Took the family bowling yesterday. What happened to what used to be a relaxing afternoon in the lanes, trying to knock down a set of pins 60 feet away with a heavy round ball? Technology has been changing this sport for a long time, so this isn’t new to anyone, but it struck me yesterday how the casual bowling experience is entirely different than it was twenty plus years ago. I’m sure the owners of the alleys are happy, as they are able to cram more bowlers into an afternoon than ever before, and the accountants for those alleys are happy, as they can track more effective use of each alley and indeed every ball that is thrown down the lanes, but is the casual player still happy?
Does anyone else miss coloring in the little boxes? …teaching the little ones how to add up the score after a spare or strike? …taking a practice turn at the start to get a “feel” for the lanes? The score is done instantly, and the pin positions after the first ball immediately identified (now, there’s a great “real time” feature). Years ago the area behind the lane had lots of room for everyone, and we used to fight over who could sit at the little lighted table with the overhead projector so the score could be placed overhead. There was advertising on the edges of the score sheet, and lots of room for doodles. It was bad luck to complete the score when someone had a run of strikes, and there was an “extra” throw for fun if you had two strikes and (say) a seven on the third throw of the tenth frame.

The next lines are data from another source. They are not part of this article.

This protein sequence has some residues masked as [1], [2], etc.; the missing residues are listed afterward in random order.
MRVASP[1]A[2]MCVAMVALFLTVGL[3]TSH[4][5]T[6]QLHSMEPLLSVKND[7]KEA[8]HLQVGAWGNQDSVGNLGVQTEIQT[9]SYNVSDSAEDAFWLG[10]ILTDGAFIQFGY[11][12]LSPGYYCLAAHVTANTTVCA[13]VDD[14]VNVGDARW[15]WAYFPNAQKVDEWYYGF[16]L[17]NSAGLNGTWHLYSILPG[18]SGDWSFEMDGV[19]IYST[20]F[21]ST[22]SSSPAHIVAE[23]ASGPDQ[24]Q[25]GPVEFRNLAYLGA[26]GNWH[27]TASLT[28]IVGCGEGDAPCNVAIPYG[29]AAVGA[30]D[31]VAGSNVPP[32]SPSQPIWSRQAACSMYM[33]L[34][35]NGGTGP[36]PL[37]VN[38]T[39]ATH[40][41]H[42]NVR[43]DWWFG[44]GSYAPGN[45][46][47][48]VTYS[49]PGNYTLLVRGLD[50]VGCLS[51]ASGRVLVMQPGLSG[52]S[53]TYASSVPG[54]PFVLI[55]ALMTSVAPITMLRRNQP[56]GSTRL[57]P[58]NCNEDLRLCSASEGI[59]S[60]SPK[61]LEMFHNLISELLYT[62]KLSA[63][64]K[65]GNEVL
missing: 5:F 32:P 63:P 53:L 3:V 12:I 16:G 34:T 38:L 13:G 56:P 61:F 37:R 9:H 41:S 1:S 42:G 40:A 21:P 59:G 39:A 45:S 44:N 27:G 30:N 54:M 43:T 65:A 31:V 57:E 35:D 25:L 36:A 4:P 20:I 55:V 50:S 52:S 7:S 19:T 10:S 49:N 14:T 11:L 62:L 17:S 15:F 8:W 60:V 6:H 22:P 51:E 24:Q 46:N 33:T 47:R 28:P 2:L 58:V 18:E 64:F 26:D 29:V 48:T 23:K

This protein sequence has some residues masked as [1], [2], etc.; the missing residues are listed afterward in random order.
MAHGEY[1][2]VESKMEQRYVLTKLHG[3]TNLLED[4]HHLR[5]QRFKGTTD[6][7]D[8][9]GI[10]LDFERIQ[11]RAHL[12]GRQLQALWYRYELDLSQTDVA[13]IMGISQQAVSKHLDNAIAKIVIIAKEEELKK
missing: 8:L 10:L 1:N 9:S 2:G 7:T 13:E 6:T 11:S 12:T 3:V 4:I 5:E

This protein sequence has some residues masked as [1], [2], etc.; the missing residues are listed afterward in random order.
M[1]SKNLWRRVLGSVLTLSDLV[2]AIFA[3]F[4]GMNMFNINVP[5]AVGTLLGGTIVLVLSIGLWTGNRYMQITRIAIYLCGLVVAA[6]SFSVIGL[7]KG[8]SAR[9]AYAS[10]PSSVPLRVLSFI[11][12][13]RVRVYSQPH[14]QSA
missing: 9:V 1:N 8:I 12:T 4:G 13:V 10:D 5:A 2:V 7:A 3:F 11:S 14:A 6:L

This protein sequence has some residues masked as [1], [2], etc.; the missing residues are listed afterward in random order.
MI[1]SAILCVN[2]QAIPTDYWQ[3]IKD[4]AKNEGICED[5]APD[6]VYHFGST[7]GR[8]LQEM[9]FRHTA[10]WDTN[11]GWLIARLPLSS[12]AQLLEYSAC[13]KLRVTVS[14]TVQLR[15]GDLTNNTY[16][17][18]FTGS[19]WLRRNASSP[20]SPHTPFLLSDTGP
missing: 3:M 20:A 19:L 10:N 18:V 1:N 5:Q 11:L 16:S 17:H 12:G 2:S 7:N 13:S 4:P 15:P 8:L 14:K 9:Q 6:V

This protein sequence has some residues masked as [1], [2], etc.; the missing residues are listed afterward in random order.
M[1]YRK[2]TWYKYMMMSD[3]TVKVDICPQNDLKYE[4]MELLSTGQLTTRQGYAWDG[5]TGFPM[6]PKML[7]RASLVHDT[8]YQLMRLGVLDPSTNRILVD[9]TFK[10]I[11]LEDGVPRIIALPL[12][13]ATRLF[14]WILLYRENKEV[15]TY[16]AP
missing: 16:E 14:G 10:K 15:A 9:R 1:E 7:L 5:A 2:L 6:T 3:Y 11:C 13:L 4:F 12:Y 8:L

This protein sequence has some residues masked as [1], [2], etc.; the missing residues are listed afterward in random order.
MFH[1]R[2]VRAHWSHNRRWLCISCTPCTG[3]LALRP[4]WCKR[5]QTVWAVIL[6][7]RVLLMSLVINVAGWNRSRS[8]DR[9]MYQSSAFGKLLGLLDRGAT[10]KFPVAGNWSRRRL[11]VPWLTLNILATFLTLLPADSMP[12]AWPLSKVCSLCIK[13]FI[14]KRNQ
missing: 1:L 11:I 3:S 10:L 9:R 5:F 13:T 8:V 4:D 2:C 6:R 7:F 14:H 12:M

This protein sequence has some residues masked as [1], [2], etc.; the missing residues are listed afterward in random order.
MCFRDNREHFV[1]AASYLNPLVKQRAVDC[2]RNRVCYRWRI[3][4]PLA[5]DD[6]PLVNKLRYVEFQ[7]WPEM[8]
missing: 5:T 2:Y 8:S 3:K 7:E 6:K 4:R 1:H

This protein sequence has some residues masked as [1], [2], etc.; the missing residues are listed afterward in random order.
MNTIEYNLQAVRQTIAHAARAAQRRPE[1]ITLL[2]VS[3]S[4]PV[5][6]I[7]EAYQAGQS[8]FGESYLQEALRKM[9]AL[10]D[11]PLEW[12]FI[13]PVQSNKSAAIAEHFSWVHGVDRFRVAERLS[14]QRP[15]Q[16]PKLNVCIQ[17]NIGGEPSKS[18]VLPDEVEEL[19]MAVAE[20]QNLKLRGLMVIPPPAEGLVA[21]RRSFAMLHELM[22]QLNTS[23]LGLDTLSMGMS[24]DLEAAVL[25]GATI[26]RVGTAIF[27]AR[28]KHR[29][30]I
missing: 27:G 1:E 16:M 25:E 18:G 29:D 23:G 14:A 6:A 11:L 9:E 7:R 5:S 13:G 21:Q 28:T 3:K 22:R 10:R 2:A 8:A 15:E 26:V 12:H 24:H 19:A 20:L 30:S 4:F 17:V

Now it’s all done for you. The cashier entered our names at the counter, we prepaid for all the games we would play (and the next family was “waiting” to enter the lane when we were almost thru), you couldn’t compare one game vs another, and the whole thing was rushed. We finished two games in 1/2 the time that it took years ago and the afternoon was not as satisfying as it could have been. Something was missing. Perhaps it was just the location. Hard to say.
Technology is great, and as a data integration specialist, I’m intrigued about the data warehouse some of the companies must have, breaking down revenue by the number of balls thrown. But this is one place where “real time” has diminished the overall experience.